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Wednesday, 14 June, 2000, 16:12 GMT 17:12 UK
Do smoking scare tactics work?
The proportion of cigarette packs covered by a warning sign
The European Parliament wants bigger and bolder health warnings on cigarette packets, inspired by shock tactics used abroad. Do smokers take heed?

Pick up a packet of cigarettes in the UK or some other European Union states and you could miss the sometimes discrete health warning.

But pick up a pack elsewhere and the anti-smoking information can be all but impossible to miss.

In Canada, health warnings on cigarette packets are among the most direct and prominent in the world.

teeth
Big smile: Inside a smoker's mouth

The Canadian Government is in the process of introducing tough new regulations that would require tobacco manufacturers to display shock pictures, as well as information about diseases and how to quit smoking, on packets.

A Health Canada report found that there was a significant linear relationship between the size of the warning message and its influence on the decision to stop smoking.

"The larger the health warning message, the more effective it is at encouraging smokers to stop smoking," the report said.

"Larger health warning messages are more effective with those contemplating quitting and starting smoking - and least effective with hard-core smokers."

According to a World Health Organisation study in 1995, 83% of teenagers in Toronto recalled details of the Canadian warnings, compared to 6% of teenagers in Chicago who remembered details of American warnings.

Although the total number of smokers in Canada has dropped, the proportion of teenagers lighting up has risen from 23% in 1991 to 29% in 1996.

Australia bans tobacco advertising and most states ban tobacco companies from sponsoring sports events.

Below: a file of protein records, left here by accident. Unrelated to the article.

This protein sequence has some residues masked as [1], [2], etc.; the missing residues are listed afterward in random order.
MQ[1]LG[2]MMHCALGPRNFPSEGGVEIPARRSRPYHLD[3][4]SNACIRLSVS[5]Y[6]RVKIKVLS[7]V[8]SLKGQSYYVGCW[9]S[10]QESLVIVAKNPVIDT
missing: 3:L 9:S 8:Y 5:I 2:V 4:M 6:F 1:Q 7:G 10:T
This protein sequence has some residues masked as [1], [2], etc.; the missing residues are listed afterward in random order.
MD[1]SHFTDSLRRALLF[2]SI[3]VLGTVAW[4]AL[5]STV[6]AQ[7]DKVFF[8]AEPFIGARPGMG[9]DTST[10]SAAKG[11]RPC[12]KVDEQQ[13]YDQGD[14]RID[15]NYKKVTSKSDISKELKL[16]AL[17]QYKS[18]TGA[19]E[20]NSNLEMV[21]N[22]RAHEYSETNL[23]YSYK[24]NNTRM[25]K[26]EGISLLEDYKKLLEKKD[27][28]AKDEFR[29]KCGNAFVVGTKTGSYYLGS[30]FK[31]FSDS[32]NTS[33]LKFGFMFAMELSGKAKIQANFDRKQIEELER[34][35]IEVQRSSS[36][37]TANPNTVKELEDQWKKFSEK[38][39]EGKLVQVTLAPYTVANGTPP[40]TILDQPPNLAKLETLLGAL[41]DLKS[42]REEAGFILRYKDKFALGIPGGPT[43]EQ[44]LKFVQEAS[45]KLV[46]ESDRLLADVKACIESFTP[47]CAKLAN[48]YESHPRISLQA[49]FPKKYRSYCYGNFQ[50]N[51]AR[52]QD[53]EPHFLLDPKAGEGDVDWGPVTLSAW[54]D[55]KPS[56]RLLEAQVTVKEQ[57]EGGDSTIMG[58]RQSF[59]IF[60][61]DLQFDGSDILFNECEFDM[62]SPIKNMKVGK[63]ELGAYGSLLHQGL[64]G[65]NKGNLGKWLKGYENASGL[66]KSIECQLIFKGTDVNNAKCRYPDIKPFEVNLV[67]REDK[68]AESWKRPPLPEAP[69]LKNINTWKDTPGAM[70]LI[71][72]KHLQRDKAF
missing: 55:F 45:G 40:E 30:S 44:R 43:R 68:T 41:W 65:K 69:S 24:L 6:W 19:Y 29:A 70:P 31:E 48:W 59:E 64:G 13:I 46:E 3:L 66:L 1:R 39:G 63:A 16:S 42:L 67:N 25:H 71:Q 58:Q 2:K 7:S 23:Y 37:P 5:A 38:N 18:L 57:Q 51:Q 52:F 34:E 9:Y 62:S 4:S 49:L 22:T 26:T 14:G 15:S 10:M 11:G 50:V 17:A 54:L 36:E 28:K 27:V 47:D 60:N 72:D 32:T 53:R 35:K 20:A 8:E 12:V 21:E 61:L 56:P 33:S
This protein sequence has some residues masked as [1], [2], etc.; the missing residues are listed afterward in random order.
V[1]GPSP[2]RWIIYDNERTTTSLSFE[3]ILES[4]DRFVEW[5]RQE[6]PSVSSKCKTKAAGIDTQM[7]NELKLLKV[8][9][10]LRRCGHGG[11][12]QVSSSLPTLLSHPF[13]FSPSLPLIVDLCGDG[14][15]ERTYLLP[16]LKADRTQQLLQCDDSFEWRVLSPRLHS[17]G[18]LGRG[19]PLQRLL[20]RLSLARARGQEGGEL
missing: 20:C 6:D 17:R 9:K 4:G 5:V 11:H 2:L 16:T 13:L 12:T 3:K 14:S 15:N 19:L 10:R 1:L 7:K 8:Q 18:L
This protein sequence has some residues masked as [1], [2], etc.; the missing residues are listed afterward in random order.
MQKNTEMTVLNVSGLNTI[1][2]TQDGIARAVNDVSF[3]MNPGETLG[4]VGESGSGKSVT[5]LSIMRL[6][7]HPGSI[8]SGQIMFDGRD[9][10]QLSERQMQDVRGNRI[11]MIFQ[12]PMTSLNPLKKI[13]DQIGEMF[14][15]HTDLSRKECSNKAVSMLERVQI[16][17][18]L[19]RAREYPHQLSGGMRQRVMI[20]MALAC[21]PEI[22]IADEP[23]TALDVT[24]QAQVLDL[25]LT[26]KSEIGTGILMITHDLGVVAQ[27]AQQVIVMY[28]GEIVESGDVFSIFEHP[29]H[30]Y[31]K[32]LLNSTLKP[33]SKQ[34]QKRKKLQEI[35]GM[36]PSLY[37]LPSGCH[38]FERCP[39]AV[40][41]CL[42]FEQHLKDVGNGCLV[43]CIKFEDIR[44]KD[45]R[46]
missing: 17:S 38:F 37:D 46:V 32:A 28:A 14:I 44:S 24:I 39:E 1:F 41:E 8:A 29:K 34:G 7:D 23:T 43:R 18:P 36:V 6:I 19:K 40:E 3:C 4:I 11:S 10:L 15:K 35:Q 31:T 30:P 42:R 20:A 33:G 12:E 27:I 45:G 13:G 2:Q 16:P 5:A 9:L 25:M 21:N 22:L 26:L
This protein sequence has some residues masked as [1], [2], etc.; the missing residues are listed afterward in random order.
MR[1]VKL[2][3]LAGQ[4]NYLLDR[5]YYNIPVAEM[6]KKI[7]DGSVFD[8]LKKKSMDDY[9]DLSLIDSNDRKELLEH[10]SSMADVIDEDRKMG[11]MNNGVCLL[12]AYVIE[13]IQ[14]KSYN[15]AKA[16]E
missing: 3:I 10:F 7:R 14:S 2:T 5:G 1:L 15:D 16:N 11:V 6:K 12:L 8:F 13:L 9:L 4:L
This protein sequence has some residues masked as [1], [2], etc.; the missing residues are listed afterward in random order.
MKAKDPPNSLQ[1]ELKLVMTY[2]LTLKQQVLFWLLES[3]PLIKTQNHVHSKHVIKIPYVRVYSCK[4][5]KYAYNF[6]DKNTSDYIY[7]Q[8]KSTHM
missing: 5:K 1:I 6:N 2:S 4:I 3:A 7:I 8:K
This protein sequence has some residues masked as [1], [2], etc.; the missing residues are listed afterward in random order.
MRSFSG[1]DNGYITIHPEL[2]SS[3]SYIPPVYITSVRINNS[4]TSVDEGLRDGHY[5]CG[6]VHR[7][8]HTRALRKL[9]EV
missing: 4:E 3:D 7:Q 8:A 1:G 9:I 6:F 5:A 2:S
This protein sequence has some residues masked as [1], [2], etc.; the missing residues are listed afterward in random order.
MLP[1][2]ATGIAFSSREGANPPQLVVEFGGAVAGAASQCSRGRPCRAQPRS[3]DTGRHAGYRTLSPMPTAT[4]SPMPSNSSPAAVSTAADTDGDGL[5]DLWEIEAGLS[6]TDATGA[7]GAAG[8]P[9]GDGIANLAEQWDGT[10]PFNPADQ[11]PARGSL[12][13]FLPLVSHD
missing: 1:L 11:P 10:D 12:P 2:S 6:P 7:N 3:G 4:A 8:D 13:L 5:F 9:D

Global picture
1.1bn smokers
Expected to be 1.6bn by 2025
Declining numbers in high-income countries
Rising in middle- and low-income nations
Smoking kills one in 10 world-wide
By 2030, the proportion will be one in six -10m deaths a year
(World Bank figures)

Since 1994, tobacco companies must include warnings such as "Smoking kills" and "Smoking causes lung cancer" on cigarette packs.

The warnings must cover 25% of the front of the pack, with health information on one-third of the back and toxic substance information on the side.

About one-third of smokers questioned in an Australian study said they had cut back on cigarettes after the stricter warnings were introduced.

In 1970, 41% of men and 29% of women in Australia smoked but had fallen to 27% and 23% respectively in 1995.

As of 1996 in Poland, warning labels covered 30% of the front and back of cigarette packs. Tar and nicotine levels must be listed.

cigarettes
Small warning labels are easy to ignore

A World Bank report released last year found that the warnings prompted some smokers to cut down or quit.

"Among Polish male smokers, 3% said they had quit following the introduction of the labels, an additional 16% said they had tried quitting, and a further 14% said they understood the health effects of smoking better because of the warnings."

The report said that to be effective, warning labels had to be large, prominent, and contain hard-hitting and specific factual information.

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Talking PointTALKING POINT
Shock tactics
Will bigger health warnings put off smokers?
See also:

14 Jun 00 | Health
Tobacco industry under attack
22 May 00 | Health
Tobacco giants fight ad ban
15 May 00 | Health
More bad news for smokers
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